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Tetanus

Updated 04.04.2022
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Tetanus occurs when bacteria from soil or animal manure enter an open wound. It is a rare but serious and life-threatening condition. There are not many cases of tetanus due to a very successful childhood vaccination programme. 

When am I at risk of tetanus?

If you have an open wound there is a risk that bacteria can enter your body and cause tetanus. For example cuts and grazes, burns, animal bites or piercings, and tattoos. It is not contagious and cannot spread from one person to the next. 

What are the symptoms?

Tetanus can affect the nerves of the body. This can lead to stiffness in your jaw, making it hard to open your mouth, spasms in your muscles which can affect the muscles allowing you to swallow or breathe, it can cause rapid breathing, sweating, and fevers too.  After you have been infected with tetanus, symptoms usually start around 10 days later. Immediate treatment is important, otherwise, your symptoms can continue to worsen. 

How is it managed?

If you are concerned about tetanus it is best to attend your local urgent care centre, your doctor can also help. The nurse or doctor will review your wound and any symptoms to assess the risk of tetanus occurring. This is more likely to happen if there is a deep wound, exposed to dirt, soil, manure or if you have not been fully vaccinated for tetanus. If you are not sure if you have been fully vaccinated, it is still important to attend and let the healthcare practitioner assess you. They will clean your wound thoroughly and give you an injection against tetanus. If there is a risk or sign of infection, you may also be given some antibiotics.   If you develop any severe signs or symptoms of tetanus, it is important to call for an ambulance and attend your nearest emergency department straight away. There you will likely be admitted to the intensive care unit and be given multiple treatments to make you better. Recovery from tetanus can take several months.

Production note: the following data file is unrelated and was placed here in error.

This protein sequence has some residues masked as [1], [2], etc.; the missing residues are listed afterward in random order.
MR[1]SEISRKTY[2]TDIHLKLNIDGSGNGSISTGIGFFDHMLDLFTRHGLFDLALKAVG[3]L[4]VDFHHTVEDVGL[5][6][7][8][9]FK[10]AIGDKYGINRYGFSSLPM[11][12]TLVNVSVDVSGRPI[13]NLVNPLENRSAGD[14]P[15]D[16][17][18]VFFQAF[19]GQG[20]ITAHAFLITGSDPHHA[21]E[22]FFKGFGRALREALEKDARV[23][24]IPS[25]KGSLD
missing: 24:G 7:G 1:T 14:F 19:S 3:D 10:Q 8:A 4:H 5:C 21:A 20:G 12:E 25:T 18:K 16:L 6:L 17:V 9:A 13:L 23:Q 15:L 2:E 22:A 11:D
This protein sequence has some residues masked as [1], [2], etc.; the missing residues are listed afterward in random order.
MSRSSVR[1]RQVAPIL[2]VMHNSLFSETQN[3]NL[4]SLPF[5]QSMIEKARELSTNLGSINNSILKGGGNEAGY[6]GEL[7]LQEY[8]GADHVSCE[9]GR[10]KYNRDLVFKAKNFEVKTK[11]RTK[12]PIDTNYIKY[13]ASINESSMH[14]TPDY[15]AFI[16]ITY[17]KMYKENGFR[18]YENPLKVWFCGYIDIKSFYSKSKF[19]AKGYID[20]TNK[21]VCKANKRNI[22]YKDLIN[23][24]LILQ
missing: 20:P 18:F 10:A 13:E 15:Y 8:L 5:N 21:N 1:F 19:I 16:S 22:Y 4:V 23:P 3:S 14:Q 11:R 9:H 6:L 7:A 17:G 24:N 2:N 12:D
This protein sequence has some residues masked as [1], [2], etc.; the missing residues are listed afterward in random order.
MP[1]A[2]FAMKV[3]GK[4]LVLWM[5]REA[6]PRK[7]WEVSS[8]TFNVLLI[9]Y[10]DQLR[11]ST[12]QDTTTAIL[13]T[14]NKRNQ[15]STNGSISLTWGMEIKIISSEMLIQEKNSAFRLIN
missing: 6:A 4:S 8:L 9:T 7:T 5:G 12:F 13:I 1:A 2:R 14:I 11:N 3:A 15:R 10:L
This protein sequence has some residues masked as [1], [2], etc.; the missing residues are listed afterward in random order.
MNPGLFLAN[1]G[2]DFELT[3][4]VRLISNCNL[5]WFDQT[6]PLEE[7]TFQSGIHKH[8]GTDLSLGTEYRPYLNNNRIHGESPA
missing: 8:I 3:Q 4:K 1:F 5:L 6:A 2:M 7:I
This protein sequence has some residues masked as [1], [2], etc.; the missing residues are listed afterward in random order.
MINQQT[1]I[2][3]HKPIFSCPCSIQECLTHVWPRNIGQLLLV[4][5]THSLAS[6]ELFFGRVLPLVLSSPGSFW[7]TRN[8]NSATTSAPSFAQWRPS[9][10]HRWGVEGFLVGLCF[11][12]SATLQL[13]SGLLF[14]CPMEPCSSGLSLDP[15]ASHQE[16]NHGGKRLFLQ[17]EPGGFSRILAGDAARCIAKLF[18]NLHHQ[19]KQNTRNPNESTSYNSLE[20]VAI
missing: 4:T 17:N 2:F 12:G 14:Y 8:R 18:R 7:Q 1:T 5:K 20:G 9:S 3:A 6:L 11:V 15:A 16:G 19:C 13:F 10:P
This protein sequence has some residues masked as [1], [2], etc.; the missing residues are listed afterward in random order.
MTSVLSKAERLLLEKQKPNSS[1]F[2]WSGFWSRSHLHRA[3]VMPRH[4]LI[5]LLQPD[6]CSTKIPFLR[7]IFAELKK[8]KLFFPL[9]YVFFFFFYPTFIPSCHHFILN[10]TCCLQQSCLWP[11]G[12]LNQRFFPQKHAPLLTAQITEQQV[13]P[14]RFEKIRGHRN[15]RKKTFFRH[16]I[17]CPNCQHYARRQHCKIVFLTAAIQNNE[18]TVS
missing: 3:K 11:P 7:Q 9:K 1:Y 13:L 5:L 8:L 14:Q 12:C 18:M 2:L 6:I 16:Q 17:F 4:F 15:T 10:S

When should I get a tetanus jab?

The NHS childhood vaccination programme includes five injections of the tetanus vaccine. The first three doses are given at 8, 12 and 16 weeks of life. A booster is given at 3 years and 4 months and the final dose is given at 14 years old. Five total injections are thought to be effective enough to provide lifelong protection against tetanus. Anyone can complete their vaccination schedule if they did not complete it as a child, and each dose can be given at least 1 month apart if required. It is really important when traveling abroad to ensure that you are fully vaccinated against tetanus. Tetanus is present all over and it would be wise to reduce your risk of contracting this illness while away from your home country. Your doctor or a travel clinic will be able to help you administer the full schedule. If you haven't had a vaccine for more than 10 years, you will likely be offered another booster to protect you for your upcoming trip. 

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